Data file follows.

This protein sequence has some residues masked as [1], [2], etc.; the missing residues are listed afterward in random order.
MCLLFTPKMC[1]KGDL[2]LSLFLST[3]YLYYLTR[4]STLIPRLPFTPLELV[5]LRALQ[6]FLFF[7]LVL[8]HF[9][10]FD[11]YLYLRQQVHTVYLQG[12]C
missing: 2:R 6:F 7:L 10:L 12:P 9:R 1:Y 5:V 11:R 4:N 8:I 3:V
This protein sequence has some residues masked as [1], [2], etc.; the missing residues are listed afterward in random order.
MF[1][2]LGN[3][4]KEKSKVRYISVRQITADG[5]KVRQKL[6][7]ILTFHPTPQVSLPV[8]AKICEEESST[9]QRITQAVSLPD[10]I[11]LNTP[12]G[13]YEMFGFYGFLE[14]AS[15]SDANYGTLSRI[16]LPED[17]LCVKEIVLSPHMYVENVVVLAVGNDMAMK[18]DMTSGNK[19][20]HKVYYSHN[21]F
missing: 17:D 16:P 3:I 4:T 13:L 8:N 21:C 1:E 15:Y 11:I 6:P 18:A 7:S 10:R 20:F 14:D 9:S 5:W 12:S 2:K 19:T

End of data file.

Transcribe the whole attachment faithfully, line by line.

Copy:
This protein sequence has some residues masked as [1], [2], etc.; the missing residues are listed afterward in random order.
MCLLFTPKMC[1]KGDL[2]LSLFLST[3]YLYYLTR[4]STLIPRLPFTPLELV[5]LRALQ[6]FLFF[7]LVL[8]HF[9][10]FD[11]YLYLRQQVHTVYLQG[12]C
missing: 2:R 6:F 7:L 10:L 12:P 9:R 1:Y 5:V 11:R 4:N 8:I 3:V
This protein sequence has some residues masked as [1], [2], etc.; the missing residues are listed afterward in random order.
MF[1][2]LGN[3][4]KEKSKVRYISVRQITADG[5]KVRQKL[6][7]ILTFHPTPQVSLPV[8]AKICEEESST[9]QRITQAVSLPD[10]I[11]LNTP[12]G[13]YEMFGFYGFLE[14]AS[15]SDANYGTLSRI[16]LPED[17]LCVKEIVLSPHMYVENVVVLAVGNDMAMK[18]DMTSGNK[19][20]HKVYYSHN[21]F
missing: 17:D 16:P 3:I 4:T 13:L 8:N 21:C 1:E 15:Y 11:I 6:P 18:A 7:S 10:R 20:F 14:D 9:S 5:W 12:S 2:K 19:T